## N. Nemirovskaya, Department of Mathematics

First of all I would like to thank the Office of Research and Creative Activities for choosing me as one of the recipients of the Research and Creative Activities scholarship. This scholarship allowed me to spend more time working on the proposed project.

This project is devoted to the computation of polynomial invariants of torus links in three-dimensional space. Roughly speaking, a link is a union of non-intersecting closed smooth curves in the space. A knot is a link with one connected component (i.e. a closed smooth curve in the space). A torus link (resp. torus knot) is a link (resp. knot) which can be drawn on a torus.

An invariant of links is a function on the set of links which doesn’t change its value under smooth deformations of links. A polynomial invariant of links is an invariant with values in the ring of polynomials of one or several independent variables. One of the most prominent advances in the mathematics of 80’s was the invention of new link invariants. The study of these invariants has lead to the discovery of deep connections between knot theory, mathematical physics and representation theory.

Torus links present a very interesting “experimental” material for the study of polynomial link invariants. In their paper “On the invariants of torus knots derived from quantum groups”, V. Jones and M. Rosso gave a general formula for the values of polynomial invariants associated with representations of quantum groups, on torus links. However, this formula involves some implicit terms which have to be computed for each particular case separately. In the case of a torus knot they show how to make this formula explicit for the classical series of quantum group and their representations corresponding to the so called Homfiy polynomial. I studied another particular case concerning the values of the Jones polynomial on an arbitrary torus link and have obtained the following explicit formula:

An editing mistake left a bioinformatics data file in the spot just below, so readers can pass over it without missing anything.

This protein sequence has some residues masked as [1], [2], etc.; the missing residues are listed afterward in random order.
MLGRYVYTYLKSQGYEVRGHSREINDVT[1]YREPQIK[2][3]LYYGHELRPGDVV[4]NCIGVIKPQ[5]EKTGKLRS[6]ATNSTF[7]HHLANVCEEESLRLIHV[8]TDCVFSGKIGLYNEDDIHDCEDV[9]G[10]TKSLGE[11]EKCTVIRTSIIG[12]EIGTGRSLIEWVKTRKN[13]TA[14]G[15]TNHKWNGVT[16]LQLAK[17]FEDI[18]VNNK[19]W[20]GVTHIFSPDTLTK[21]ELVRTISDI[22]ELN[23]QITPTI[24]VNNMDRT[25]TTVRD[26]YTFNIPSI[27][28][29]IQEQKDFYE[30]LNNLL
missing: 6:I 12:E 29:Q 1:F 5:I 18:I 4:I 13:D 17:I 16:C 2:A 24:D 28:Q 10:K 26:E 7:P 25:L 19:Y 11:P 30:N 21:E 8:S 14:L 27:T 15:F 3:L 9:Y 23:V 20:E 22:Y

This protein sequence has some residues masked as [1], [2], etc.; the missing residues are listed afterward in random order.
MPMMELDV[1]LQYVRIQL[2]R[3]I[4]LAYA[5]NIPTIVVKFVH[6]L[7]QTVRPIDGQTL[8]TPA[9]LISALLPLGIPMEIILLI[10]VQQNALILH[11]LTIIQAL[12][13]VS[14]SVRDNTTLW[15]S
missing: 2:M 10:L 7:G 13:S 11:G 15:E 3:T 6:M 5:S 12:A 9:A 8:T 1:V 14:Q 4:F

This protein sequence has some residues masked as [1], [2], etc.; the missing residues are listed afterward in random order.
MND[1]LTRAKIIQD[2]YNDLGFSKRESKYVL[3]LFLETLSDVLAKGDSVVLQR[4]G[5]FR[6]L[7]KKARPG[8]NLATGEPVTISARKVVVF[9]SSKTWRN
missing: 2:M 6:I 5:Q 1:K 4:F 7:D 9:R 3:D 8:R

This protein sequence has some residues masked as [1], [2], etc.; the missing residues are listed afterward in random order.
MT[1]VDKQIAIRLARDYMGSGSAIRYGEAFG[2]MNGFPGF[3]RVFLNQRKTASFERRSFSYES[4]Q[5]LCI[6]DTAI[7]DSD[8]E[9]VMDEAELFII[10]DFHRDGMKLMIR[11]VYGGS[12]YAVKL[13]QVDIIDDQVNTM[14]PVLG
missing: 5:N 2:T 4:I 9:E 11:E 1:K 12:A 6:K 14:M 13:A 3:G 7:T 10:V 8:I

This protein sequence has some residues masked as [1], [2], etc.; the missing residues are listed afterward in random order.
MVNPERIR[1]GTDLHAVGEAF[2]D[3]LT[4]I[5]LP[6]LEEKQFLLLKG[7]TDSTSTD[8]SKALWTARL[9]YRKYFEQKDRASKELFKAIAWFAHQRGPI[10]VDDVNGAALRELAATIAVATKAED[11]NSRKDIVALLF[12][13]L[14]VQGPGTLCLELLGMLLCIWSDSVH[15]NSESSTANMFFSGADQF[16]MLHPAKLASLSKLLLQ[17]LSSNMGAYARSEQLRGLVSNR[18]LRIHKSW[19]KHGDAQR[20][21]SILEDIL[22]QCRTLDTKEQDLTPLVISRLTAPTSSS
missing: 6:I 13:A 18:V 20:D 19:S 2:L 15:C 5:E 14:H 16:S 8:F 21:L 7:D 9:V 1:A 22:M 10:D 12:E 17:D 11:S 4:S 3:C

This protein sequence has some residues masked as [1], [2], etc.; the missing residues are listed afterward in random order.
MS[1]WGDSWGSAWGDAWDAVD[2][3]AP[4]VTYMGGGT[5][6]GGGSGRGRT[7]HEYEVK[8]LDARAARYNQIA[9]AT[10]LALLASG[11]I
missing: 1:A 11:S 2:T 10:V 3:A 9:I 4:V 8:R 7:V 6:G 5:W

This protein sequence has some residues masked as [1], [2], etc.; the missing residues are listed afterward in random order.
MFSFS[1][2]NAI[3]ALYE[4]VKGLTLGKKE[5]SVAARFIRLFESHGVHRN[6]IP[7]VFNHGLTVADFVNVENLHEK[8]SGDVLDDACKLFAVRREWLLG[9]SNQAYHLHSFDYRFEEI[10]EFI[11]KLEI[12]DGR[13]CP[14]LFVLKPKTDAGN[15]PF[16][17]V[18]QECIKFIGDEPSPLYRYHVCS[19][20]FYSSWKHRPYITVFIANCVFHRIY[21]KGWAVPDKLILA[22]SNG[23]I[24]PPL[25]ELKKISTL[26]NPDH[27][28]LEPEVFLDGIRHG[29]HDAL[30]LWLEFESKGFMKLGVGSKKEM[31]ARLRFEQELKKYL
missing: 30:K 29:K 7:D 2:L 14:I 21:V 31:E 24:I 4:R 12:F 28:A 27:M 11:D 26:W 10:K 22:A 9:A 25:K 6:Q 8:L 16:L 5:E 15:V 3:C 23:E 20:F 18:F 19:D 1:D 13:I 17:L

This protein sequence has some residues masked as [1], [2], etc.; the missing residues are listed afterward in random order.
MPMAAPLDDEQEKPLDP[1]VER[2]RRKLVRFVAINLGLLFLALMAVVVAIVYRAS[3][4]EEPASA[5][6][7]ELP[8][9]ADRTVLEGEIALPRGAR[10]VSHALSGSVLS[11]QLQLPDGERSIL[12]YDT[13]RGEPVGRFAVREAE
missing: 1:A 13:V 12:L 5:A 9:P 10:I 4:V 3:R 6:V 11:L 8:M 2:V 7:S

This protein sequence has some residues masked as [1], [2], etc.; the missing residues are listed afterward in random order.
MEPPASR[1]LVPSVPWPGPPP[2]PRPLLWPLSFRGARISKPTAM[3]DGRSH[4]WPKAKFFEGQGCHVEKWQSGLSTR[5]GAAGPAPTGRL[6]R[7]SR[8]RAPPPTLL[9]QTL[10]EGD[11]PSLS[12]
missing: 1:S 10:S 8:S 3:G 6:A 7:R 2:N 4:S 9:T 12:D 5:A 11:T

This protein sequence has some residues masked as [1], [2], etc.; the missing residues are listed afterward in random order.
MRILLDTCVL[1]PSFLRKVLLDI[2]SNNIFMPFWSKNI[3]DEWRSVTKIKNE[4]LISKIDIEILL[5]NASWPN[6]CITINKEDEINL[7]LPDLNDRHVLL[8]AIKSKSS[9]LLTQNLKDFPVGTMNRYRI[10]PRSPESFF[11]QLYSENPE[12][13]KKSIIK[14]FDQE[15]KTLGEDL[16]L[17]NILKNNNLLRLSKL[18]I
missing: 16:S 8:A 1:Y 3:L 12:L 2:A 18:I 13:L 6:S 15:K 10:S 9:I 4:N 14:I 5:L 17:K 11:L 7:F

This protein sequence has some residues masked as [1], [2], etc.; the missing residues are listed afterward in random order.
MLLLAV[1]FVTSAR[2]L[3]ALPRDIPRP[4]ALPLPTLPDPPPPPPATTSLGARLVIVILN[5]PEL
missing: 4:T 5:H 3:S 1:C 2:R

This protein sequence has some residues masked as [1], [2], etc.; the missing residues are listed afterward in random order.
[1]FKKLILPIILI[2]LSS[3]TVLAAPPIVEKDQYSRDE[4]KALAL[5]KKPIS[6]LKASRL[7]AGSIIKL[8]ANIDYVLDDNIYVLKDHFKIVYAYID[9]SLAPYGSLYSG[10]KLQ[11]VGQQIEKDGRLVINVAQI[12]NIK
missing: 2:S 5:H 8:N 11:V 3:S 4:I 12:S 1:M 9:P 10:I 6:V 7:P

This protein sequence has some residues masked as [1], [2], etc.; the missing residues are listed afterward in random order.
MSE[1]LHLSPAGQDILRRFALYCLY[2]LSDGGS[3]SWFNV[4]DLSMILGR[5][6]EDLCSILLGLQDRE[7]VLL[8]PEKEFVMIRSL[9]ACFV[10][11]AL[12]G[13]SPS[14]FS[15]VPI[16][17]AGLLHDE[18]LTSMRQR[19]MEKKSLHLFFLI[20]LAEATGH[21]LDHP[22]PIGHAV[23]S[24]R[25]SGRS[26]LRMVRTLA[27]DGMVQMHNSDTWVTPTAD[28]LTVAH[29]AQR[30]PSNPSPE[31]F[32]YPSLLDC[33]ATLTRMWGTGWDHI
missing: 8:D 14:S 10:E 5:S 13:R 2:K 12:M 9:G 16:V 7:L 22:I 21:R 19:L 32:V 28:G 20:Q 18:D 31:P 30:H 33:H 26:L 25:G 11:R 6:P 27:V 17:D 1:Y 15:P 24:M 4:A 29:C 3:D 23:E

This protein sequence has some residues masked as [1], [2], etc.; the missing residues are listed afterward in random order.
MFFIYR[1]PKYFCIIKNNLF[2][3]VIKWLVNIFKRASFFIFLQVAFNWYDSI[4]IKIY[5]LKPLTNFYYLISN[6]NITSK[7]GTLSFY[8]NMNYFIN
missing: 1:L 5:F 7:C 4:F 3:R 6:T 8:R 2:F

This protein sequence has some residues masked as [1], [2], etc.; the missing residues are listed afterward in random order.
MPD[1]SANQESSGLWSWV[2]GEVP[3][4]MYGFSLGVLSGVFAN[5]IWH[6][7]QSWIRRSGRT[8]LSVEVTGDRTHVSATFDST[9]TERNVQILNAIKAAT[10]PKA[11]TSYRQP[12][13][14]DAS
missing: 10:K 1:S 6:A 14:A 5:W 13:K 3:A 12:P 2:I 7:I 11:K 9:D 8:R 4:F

where Vm,n(t) is the Jones polynomial of the torus link with parameters n and m (which are positive integers), d is the greatest common divisor of m and n, and the summation is taken over all k such that 0 ~ k ~ n and km is divisible by n.

The method used by V. Jones and M. Rosso for the proof of their formula is quite technical which is adequate to the degree of its generality. However, in the case of the Jones polynomial there is a more direct combinatorial definition of the invariant due to L. Kauffman. The idea of such a definition came from statistical physics: each knot diagram has a number of “states” which correspond to resolving all intersections in two possible ways. With every state one associates a certain polynomial- its “weight.” Now the Jones polynomial of the original knot is computed as the sum of all the polynomials associated with all possible states. This approach suggests the problem of evaluating the invariant on concrete links by elementary means. In my work I applied Kauffman’s procedure of computing the Jones polynomial to torus links, and I have obtained an algebraic recursive algorithm for the calculation of the corresponding polynomials. The combinatorics of this algorithm turned out to be very involved. In several particular cases when the parameters n and m of a toric links satisfy some congruence relations, I derived explicit recursive formulas for the Jones polynomials. As the following example shows even in these relatively simple cases the result is quite nonwtrivial:

where it is assumed as part of definition that Vo,o = -(tl/2 +t-1/2 )-I and Vm,n = 0 if m < 0. I expect that the comparison of this and other similar formulas I obtained with (I) may lead to some interesting combinatorial identities.

I propose to continue this research and to expand it into my future Master thesis under the supervision of Dr. S. Humphries.